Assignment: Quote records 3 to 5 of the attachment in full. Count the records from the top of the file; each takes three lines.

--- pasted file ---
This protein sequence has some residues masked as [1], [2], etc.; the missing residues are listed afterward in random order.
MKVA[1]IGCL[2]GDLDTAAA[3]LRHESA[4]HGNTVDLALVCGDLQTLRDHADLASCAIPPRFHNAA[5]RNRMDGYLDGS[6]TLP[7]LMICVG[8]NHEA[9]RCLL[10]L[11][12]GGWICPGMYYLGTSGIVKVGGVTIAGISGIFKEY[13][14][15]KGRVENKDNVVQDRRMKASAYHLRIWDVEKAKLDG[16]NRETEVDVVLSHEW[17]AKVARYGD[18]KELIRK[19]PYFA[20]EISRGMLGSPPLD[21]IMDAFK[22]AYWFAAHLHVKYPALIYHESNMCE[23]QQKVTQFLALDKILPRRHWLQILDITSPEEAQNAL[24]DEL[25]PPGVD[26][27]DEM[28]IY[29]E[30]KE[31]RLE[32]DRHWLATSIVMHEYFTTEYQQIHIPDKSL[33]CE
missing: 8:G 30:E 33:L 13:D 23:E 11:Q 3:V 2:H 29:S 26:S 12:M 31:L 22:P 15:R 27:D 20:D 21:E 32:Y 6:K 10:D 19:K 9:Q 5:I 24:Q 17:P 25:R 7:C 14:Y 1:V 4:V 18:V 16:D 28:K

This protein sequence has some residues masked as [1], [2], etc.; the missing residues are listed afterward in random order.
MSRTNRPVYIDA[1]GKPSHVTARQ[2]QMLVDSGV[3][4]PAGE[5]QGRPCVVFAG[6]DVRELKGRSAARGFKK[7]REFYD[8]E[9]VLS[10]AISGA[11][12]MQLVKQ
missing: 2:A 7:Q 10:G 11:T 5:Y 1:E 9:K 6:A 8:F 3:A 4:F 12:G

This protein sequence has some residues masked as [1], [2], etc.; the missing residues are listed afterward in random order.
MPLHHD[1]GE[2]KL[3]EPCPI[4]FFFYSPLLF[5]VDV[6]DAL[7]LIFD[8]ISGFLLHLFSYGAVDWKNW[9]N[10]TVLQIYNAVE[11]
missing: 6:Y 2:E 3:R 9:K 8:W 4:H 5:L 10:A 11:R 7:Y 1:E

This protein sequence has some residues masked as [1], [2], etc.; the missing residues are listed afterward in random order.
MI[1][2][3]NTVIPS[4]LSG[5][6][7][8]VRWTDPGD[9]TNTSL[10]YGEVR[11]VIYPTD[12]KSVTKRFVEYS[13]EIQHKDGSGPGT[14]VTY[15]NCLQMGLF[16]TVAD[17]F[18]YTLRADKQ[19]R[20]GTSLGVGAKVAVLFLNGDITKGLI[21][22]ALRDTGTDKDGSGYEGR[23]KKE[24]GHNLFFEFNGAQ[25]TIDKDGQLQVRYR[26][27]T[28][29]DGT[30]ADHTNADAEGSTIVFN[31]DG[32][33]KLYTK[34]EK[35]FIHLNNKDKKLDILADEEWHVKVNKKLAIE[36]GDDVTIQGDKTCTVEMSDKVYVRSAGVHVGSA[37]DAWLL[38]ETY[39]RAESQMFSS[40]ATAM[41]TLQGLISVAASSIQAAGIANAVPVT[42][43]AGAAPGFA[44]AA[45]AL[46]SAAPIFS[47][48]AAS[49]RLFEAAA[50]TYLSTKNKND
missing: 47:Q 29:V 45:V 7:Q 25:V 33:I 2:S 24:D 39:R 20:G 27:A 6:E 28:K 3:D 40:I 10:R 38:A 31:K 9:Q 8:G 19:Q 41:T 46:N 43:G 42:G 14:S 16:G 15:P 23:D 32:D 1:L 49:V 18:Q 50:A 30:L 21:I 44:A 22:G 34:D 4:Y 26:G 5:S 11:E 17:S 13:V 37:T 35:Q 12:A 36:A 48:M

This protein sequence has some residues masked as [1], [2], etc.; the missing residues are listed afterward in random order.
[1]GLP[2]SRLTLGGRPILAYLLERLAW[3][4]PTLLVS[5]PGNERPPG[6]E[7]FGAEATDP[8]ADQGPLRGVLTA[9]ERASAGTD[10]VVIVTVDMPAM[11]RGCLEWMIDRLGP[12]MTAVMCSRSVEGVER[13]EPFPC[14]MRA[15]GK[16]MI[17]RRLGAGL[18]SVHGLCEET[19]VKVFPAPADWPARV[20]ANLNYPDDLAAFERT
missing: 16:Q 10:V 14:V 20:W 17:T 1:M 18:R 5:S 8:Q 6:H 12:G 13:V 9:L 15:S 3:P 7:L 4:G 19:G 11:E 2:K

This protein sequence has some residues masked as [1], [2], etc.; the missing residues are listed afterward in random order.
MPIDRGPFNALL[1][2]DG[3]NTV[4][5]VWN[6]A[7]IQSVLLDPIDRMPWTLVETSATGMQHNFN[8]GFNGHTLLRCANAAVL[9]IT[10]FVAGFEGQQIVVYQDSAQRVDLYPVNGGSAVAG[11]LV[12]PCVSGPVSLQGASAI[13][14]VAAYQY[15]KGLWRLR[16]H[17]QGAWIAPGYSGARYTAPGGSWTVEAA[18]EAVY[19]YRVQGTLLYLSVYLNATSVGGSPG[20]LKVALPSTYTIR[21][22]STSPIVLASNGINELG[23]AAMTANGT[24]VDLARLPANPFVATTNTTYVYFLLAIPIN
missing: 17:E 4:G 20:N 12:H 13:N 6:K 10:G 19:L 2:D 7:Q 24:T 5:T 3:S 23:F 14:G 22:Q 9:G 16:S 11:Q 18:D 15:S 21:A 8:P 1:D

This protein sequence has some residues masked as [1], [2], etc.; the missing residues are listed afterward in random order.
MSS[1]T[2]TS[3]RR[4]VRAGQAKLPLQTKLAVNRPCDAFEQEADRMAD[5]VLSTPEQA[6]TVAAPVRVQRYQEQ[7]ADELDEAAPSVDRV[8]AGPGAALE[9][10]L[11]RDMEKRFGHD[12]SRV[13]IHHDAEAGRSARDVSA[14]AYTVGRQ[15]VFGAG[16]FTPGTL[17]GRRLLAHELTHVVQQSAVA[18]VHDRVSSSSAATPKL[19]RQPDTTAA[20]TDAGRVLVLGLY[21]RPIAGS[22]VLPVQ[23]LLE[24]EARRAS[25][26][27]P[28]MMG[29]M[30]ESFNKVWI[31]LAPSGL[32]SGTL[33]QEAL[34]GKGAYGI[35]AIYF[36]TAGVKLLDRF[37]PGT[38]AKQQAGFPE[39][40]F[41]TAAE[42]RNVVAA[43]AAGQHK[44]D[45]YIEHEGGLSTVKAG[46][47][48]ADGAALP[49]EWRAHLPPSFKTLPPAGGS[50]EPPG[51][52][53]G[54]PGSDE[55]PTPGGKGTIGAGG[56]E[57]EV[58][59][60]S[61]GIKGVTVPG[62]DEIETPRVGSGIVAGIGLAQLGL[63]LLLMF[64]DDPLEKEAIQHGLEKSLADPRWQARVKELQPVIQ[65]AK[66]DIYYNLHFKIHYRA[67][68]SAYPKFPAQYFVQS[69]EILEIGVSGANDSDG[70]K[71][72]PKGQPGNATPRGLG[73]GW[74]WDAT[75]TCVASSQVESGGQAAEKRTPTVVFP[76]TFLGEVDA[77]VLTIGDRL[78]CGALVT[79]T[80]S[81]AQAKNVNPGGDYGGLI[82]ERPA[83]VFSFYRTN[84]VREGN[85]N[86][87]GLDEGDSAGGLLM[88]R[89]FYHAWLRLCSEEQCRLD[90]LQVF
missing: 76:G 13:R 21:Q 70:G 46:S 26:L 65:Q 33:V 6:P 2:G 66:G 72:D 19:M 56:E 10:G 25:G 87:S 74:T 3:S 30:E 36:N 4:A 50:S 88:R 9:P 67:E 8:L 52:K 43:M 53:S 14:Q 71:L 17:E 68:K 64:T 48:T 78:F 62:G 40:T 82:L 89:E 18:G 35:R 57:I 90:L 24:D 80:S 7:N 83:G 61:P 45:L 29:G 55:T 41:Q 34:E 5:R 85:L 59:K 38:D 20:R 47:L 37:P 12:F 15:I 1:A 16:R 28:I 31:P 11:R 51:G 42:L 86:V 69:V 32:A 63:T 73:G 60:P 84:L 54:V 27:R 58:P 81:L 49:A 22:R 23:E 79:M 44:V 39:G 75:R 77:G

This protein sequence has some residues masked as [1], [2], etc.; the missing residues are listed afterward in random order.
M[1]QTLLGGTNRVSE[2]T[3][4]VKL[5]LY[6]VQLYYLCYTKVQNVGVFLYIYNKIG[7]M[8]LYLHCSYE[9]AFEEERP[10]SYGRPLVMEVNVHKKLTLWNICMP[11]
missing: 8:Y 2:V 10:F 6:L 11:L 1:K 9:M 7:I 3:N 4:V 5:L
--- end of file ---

This protein sequence has some residues masked as [1], [2], etc.; the missing residues are listed afterward in random order.
MPLHHD[1]GE[2]KL[3]EPCPI[4]FFFYSPLLF[5]VDV[6]DAL[7]LIFD[8]ISGFLLHLFSYGAVDWKNW[9]N[10]TVLQIYNAVE[11]
missing: 6:Y 2:E 3:R 9:K 8:W 4:H 5:L 10:A 11:R 7:Y 1:E

This protein sequence has some residues masked as [1], [2], etc.; the missing residues are listed afterward in random order.
MI[1][2][3]NTVIPS[4]LSG[5][6][7][8]VRWTDPGD[9]TNTSL[10]YGEVR[11]VIYPTD[12]KSVTKRFVEYS[13]EIQHKDGSGPGT[14]VTY[15]NCLQMGLF[16]TVAD[17]F[18]YTLRADKQ[19]R[20]GTSLGVGAKVAVLFLNGDITKGLI[21][22]ALRDTGTDKDGSGYEGR[23]KKE[24]GHNLFFEFNGAQ[25]TIDKDGQLQVRYR[26][27]T[28][29]DGT[30]ADHTNADAEGSTIVFN[31]DG[32][33]KLYTK[34]EK[35]FIHLNNKDKKLDILADEEWHVKVNKKLAIE[36]GDDVTIQGDKTCTVEMSDKVYVRSAGVHVGSA[37]DAWLL[38]ETY[39]RAESQMFSS[40]ATAM[41]TLQGLISVAASSIQAAGIANAVPVT[42][43]AGAAPGFA[44]AA[45]AL[46]SAAPIFS[47][48]AAS[49]RLFEAAA[50]TYLSTKNKND
missing: 47:Q 29:V 45:V 7:Q 25:V 33:I 2:S 24:D 39:R 20:G 27:A 6:E 28:K 3:D 40:I 10:R 38:A 31:K 9:Q 8:G 19:Q 41:T 46:N 43:G 42:G 14:S 16:G 15:P 23:D 32:D 1:L 49:V 18:Q 50:A 30:L 21:I 44:A 22:G 34:D 4:Y 26:G 5:S 11:E 17:S 13:V 37:T 35:Q 12:A 36:A 48:M

This protein sequence has some residues masked as [1], [2], etc.; the missing residues are listed afterward in random order.
[1]GLP[2]SRLTLGGRPILAYLLERLAW[3][4]PTLLVS[5]PGNERPPG[6]E[7]FGAEATDP[8]ADQGPLRGVLTA[9]ERASAGTD[10]VVIVTVDMPAM[11]RGCLEWMIDRLGP[12]MTAVMCSRSVEGVER[13]EPFPC[14]MRA[15]GK[16]MI[17]RRLGAGL[18]SVHGLCEET[19]VKVFPAPADWPARV[20]ANLNYPDDLAAFERT
missing: 16:Q 10:V 14:V 20:W 17:T 1:M 18:R 5:S 8:Q 6:H 12:G 13:V 9:L 15:S 3:P 7:L 4:G 19:G 11:E 2:K